Nicholas is a rising fourth-year Ph.D. candidate in Bioinformatics and Computational Biology at George Mason University. His long-term research interests involve investigating large databases for molecular signatures and pathways that contribute to the development of human disease. The goal of which is to establish and improve the resources available for translational medicine. He embraces a bench-to-bedside approach, especially in the context of diagnostics and drug discovery. His current research applies these concepts to Parkinson’s disease. Before serving as a COVES fellow, he was an NSF fellow working in an interdisciplinary team that engaged with community stakeholders to create fundamental research and translational innovations aimed at challenges related to disability. These experiences, along with his training in regulatory science, have highlighted the need for community-informed decision-making in research and policy.



Lacee is a first-year M.S. student in Electronics Engineering at Norfolk State University. Originally from Houston, Texas, she attended Northwestern State University where she received a B.S. in Electronics Engineering with concentrations in electronics and biomedical engineering. She played basketball all four years of her undergraduate career and received a basketball scholarship offer from Norfolk State University where she was able to complete the last year of her basketball career.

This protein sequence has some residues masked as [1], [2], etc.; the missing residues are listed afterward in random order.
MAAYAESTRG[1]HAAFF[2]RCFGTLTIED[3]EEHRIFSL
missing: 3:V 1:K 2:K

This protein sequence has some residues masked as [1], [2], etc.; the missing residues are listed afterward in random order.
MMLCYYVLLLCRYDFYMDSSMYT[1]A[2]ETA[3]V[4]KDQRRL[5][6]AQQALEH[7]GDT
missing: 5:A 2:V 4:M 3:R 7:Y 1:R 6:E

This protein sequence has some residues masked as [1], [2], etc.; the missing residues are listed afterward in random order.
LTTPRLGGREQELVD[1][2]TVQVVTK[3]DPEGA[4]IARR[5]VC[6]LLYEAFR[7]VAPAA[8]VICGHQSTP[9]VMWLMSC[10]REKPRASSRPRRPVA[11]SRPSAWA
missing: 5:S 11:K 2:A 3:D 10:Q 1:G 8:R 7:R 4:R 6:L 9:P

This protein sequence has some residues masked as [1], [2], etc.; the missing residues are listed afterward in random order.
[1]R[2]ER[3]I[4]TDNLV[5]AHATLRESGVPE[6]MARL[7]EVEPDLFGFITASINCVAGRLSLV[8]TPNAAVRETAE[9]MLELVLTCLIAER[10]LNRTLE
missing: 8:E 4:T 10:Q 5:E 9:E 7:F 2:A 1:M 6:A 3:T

Casie was raised 20 miles south of Virginia’s capital in the small city of Colonial Heights. She attended Vanderbilt University where she was involved in the Undergraduate Political Science Association, the Vanderbilt International Relations Association, V-Squared engineering mentoring, and was a member of the Model United Nations travel team. She also assisted in research in the Departments of Geriatric Medicine and Allergy, Pulmonary, and Critical Care Medicine at the Vanderbilt University Medical Center. She earned a B.S. in 2021 with a double major in Engineering Science and Medicine, Health, and Society. She then began graduate study in Biomedical Engineering at Virginia Commonwealth University where she intends to earn a Ph.D. studying the protective effects of extracellular matrix nanoparticles on acute lung injury. During graduate school, Casie has become a member of the Biomedical Engineering Society and the Society for Biomaterials and has enjoyed presenting her work at these groups’ annual meetings. Casie is looking forward to combining her personal and academic interests working in science policy this summer.



Haoyu (Hazel) Sun grew up in Beijing, China, and arrived in the U.S. at the age of 18. She received her B.S. in Biochemistry from Bates College, ME in 2019. During the 4 years, Hazel participated in Chemistry research that focuses on developing and validating small molecules that could improve long-term memory formation and consolidation caused by Pitt Hopkins Syndrome. Since then, Hazel continued her pursuit of biochemical science at the University of Virginia. Now a rising 4th-year Ph.D. candidate, Hazel focuses her research on developing live-cell monitoring probes for protein tyrosine phosphatases using chemical biology tools. During her career, Hazel has published as a co-author in ACS Medicinal Chemistry Letter and presented twice at ACS National Meetings. Her goal in life is to make contributions to benefit society and the human race through the lens of science, whether via developing life-saving drugs or advising policymaking that truly benefits the community.



Yezi is a fourth-year Ph.D. student at Virginia Tech where she works with Dr. Benjamin Gill in the Biogeochemistry Lab. In her research, she utilizes geochemical proxies to understand paleoenvironmental changes and how these changes affected the evolution or extinction of life. Yezi is passionate about science communication and advocacy. She hopes to apply her research and communication skills in real-world policy advising.